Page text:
THE organisers of this year's Black Country Road Run have come under fire after residents were banned from driving in or out of their streets - and the carers of a 92-year-old dementia sufferer were turned away.

Klare Totney's 92-year-old grandad, of Glendale Close, was left lying in bed until 11.20am after his two carers, who were trying to get to him for a 9.30am call were denied access through Cobham Road.

A string of people vented their frustration on social media saying they had been told by marshals they could not drive into or out of Cobham Road, which leads to a number of roads on the Tenterfields estate.

One person said Tenter Drive also had a car parked across it, blocking access.

The popular 10k Black Country Road Run through Halesowen, held yesterday (Sunday September 12) is now in its 10th year and raises thousands of pounds for charity.

Race organisers Halesowen and Rowley Regis Rotary Club said road closures were managed by Dudley Council employees.

Klare, aged 34, said: "My grandad's two carers were denied access into Cobham Road.

"They had to call another person from their company to come and talk to the marshal who eventually agreed to let them through at 11.20am, so he was left lying in bed until then.

"He is 92 and has dementia. Not only that but the marshals actions would have delayed all their calls after my grandads."

Retired police sergeant Roy Williams said a male marshal had parked a van across Whitehall Drive and a woman marshal had parked a white car across Cobham Road and were refusing people access.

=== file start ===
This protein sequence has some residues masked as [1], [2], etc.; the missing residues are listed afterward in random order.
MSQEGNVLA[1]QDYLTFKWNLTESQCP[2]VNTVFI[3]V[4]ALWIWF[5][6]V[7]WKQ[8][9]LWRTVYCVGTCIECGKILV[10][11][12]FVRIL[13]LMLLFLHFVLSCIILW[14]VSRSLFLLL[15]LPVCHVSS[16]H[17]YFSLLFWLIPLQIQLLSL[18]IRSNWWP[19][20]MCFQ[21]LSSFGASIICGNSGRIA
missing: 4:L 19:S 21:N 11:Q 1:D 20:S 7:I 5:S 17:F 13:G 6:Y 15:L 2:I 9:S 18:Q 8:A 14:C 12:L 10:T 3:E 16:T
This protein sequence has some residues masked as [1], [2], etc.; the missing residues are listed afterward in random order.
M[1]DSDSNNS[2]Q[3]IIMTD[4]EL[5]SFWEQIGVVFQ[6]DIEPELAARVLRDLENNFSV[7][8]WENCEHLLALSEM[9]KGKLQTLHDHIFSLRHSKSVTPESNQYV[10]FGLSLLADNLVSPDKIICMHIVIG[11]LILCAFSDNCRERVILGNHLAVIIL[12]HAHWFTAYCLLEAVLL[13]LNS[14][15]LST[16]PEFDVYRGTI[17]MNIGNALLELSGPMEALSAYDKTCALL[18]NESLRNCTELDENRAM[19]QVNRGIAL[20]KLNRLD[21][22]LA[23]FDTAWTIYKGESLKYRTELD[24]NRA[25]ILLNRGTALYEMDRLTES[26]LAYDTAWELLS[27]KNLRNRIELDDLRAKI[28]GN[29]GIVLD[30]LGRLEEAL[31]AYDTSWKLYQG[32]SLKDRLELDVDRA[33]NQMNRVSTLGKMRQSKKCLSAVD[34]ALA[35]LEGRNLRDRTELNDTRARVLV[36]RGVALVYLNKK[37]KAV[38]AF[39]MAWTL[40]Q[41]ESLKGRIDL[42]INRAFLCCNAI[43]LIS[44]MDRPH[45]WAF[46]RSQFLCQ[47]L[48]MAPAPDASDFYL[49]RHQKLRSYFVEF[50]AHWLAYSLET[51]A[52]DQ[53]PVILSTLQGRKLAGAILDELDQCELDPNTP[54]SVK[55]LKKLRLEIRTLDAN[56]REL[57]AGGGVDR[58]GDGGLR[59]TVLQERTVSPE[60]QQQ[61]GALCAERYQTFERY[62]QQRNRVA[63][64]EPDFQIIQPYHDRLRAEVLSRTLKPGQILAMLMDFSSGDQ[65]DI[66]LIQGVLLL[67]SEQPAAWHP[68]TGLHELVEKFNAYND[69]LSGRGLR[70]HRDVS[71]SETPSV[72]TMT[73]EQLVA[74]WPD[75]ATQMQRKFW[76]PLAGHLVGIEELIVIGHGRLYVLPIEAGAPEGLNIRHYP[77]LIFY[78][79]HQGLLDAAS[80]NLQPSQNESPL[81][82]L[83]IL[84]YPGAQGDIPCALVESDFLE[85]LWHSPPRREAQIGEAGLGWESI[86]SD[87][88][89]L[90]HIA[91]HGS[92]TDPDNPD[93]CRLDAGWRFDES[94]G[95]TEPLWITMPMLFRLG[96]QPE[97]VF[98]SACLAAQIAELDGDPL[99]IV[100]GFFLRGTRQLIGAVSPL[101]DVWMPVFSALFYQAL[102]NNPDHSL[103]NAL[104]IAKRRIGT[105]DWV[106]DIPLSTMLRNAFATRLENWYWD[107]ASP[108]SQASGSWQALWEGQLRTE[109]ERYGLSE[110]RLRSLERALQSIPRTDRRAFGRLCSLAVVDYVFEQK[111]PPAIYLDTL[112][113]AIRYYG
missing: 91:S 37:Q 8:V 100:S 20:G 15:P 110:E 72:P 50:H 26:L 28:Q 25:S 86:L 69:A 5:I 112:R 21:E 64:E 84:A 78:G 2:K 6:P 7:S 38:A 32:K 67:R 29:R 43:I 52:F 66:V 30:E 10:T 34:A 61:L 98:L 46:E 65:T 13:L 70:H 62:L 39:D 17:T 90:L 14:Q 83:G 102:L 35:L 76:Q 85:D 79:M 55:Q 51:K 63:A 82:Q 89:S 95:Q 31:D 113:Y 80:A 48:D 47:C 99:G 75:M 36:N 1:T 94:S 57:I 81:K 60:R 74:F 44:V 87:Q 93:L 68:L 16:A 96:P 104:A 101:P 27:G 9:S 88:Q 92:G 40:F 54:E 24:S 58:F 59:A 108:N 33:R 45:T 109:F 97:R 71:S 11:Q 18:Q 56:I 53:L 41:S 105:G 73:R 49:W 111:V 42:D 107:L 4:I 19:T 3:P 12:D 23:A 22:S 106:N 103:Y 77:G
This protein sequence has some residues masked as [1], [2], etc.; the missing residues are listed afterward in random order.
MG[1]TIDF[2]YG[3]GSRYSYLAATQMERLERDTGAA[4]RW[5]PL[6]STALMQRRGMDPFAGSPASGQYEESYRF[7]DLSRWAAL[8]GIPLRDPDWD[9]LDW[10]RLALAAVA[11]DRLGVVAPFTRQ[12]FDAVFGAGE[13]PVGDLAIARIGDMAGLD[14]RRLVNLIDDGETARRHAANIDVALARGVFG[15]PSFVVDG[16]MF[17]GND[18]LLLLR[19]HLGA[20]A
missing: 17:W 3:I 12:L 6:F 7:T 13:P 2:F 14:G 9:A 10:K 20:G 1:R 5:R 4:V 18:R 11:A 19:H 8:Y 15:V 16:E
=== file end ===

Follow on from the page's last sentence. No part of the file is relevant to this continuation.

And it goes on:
The 75-year-old, who has written a letter of complaint to Dudley Council, had been to Our Lady and Saint Kenelm Church on Siviter Street.

He said: "I was astounded. Every year before when there's no runners they let you through.

"I told the man it was illegal to block a road with a vehicle unless in extreme emergencies like protecting someone who has been run over.

"There were several other people including a lady with leg cancer who was trying to get through.

"We all said how disgusting it was, but his resolve remained defiant. It was 11am and he said we would have to wait till 1pm.

"I said I was going to call the police and he said "do it" and then said "may God forgive you" which took me back.

"I said he has because I have just been to communion!

"Eventually the lady saw sense and moved her car from Cobham Road and started to remove the barriers - and in all that time I didn't see one runner."

Deputy leader of Dudley Council, councillor David Vickers, who lives on Cobham Road, said he left the street at 9am to go to church and during the service was "shocked" to be called by a concerned member of the public saying that their mother was not being allowed back into the road. He said: "Someone obviously got it wrong this year.

"It's always the case that people are allowed back into roads as soon as the runners clear. Obviously you have to be careful that there's not hundreds of runners, but as soon as it clears you let them through.

"I will speak to the organisers and council highways officers to ensure this doesn't happen again.

"I can only apologise to my neighbours who were inconvenienced."

Alan Bowler, of Halesowen and Rowley Regis Rotary Club, said the road management system is operated by council officers.

He said: "We pay for Dudley Council to manage the road closures, our marshals are simply there to direct runners and to ensure there are no problems.

"We put on this event each year to raise money for worthy causes.

"We are sorry this occurred and will discuss it with the team at Dudley Council and at our debriefing meeting to find out what the problems were and to ensure it never happens again.

"If the marshal concerned had a vehicle it was not one of our guys."

Dudley Council has been contacted for comment.